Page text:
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Nose Masks: A Booming Enterprise During The Covid-19 Pandemic

Nose Masks A Booming Enterprise During The Covid-19 Pandemic

The World Health Organisation (WHO) estimates that 89 million medical masks will be required for the Covid-19 response each month. The nose, or face, mask is now central in the fight against the spread of Covid-19 and has become a life-or-death part of the general dress code. It is not only medical practitioners who are driving up the demand, but people still need to venture outside their homes to get essential items like food or to make a living, and they too need to protect themselves.

The Federal Government of Nigeria has ordered that everyone should use a nose mask, at the minimum, while outside their homes, and you can guess the demand potential from a 200 million population. The global face mask market size is expected to record a revenue of over USD 21 billion by the end of 2026. The ceaseless use of the product in the medical sector, and as a protective gear, has spurred the industry demand globally. In 2020, the face mask industry size was recorded at USD 4581.9 million, and the market is anticipated to depict a CAGR of 24.2% through 2026.

There are two main types of medical face masks involved in the coronavirus-related manufacturing ramp-up, and they are the surgical and respirator. Surgical face masks are typically worn by health professionals during surgery, to catch bacteria in liquid droplets and aerosols from the user’s mouth and nose. They are not designed to protect the wearer from inhaling airborne bacteria and virus particles but to protect the patient.

The respirator masks provide better protection due to their material, shape and tight seal. Surgical masks provide sufficient protection for direct contact with people and are therefore in demand by the general public. Respiratory masks work for medical practitioners who work day-to-day with people who have coronavirus. But the market is also booming with nose masks mass-produced by people in the fashion and other industries.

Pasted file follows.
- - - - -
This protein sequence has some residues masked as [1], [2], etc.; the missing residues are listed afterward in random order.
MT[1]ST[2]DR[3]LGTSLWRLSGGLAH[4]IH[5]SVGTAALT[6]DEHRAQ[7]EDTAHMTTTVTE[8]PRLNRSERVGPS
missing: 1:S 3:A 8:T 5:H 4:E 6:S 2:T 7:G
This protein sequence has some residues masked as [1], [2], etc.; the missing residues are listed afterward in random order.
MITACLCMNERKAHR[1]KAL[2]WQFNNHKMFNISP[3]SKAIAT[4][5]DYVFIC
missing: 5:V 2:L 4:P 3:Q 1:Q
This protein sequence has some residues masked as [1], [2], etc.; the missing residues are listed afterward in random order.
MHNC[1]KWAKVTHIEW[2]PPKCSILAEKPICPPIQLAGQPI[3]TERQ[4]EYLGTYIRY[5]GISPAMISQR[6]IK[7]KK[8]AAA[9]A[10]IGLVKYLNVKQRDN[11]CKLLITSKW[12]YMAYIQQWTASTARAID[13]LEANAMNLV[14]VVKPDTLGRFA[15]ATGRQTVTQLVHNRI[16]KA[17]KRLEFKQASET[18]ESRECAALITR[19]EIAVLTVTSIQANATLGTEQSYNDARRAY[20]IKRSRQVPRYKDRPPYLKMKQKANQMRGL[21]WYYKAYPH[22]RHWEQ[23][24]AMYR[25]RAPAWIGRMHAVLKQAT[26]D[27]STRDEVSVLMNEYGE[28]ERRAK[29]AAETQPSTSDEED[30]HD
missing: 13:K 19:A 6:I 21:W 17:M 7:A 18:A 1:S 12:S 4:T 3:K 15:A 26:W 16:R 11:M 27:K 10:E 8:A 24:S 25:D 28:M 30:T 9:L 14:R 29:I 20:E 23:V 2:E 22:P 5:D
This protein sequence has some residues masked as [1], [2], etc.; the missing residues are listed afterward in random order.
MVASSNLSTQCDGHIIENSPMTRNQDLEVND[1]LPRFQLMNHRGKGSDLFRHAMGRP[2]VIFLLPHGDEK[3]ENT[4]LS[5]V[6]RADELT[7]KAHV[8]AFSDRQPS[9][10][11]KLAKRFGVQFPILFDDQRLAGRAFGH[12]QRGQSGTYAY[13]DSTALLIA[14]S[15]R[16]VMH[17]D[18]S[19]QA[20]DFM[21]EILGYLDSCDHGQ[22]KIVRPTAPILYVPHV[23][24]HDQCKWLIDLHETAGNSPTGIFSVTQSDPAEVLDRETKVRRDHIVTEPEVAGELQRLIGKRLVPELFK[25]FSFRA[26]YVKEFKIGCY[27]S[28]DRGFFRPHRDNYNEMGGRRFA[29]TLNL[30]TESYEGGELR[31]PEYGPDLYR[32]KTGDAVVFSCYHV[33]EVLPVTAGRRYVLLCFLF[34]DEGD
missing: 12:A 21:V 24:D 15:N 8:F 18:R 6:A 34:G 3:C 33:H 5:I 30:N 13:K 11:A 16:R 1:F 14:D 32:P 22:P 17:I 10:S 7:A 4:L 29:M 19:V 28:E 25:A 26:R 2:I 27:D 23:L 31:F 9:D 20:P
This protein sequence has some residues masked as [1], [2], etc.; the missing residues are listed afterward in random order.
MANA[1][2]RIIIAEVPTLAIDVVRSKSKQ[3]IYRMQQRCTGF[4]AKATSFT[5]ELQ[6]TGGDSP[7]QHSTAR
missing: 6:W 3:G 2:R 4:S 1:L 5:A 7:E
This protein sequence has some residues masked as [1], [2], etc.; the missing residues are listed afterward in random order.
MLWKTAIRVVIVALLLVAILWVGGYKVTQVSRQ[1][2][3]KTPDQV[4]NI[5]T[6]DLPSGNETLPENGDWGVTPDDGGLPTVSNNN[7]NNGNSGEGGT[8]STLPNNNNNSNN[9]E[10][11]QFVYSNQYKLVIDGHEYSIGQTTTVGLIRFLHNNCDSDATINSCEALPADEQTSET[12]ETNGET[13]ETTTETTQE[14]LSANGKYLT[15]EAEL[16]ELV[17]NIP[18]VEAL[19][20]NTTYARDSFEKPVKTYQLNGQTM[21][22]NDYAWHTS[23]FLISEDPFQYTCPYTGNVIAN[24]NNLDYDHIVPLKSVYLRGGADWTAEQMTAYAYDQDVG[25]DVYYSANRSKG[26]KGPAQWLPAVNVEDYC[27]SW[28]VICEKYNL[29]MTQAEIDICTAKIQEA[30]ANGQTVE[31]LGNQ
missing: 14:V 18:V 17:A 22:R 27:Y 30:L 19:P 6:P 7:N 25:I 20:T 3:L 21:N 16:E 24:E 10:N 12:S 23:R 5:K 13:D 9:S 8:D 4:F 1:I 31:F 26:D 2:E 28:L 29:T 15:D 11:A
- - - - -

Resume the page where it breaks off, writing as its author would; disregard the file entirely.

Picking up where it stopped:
These other forms of masks are non-medical grade and the general public also prefer them because they are washable and re-usable as they are usually made of basic fabrics,  like cotton. Tailors and other entrepreneurs have created many unique and fancy styles out of various fabrics and you can see different patterns and designs hawked on the streets. The demand for masks is growing by the day and it has become necessary to encourage home-made and non-medical masks as the supply cannot meet demand and people have to be encouraged to protect themselves and others.

The United States Centre for Disease Control has advised the use of tightly-fit cotton fabric, like a t-shirt (a scarf can work) for production of face masks, and the fabric should be big enough to fold several times and cover your nose and mouth. Directions for making a face mask can be viewed on YouTube and on the site of the Centre for Disease Control. However, local tailors, fashion designers, house wives and many others have already been able to piece together fabric and elastic to cover the nose and mouth, so the concept is no longer strange.

This type of mask is coming in all sorts of patterns and it is popular among low income earners since it is reusable and cheap. Anything that is cheap but functional is attractive to the low income earners who comprise at least 70% of the Nigerian population, and whoever owns the market for that retail end wins it.  However, to really produce nose masks that that could be used by medical practitioners and the elite, they need to meet certain standards and approval or registration by a regulatory agency like Standards Organization of Nigeria (SON).  This will give the public some level of assurance about the quality.

Entrepreneurs who wish to take the business another step further, to rake in more revenue from the healthcare industry and the top-end of the market,  would require at least a single line machine for production. The factory can produce surgical face masks which are made with non-woven fabric like Polypropylene, either 20 or 25 grams per square meter (gsm) in density, which have better filtration and air permeability, while remaining less slippery than woven cloth.

Masks can also be made of polystyrene, polycarbonate, polyethylene or polyester. The 20 gsm mask is made in a spun bond process, which involves extruding the melted plastic onto a conveyor, while the 25 gsm fabric is made through melt down technology, which is a similar process where plastic is extruded through a die with hundreds of small nozzles and blown by hot air to become tiny fibers, again cooling and binding on a conveyor. Afterwards, there has to be a process to test the face mask, to ensure that the right quality of product is sold to the general public.

Purchasing in bulk from importers or factories and reselling to the general public is another way to participate in the booming industry. The discount you get from buying in bulk will add up to some reasonable profit in the current slow moving economy.

Whatever type of face mask you choose to make or buy and resell, the market is booming and you cannot do it wrongly right now. You can only err by folding your arms and complaining that COVID-19 has crippled the economy, whereas this is yet another Business opportunity that has emerged from the pandemic.

About Author

Victor Okeh is a graduate of Economics from Lagos State University. He is versatile in reporting business and economy, politics and finance, and entrepreneurship articles. He can be reached via – [email protected]

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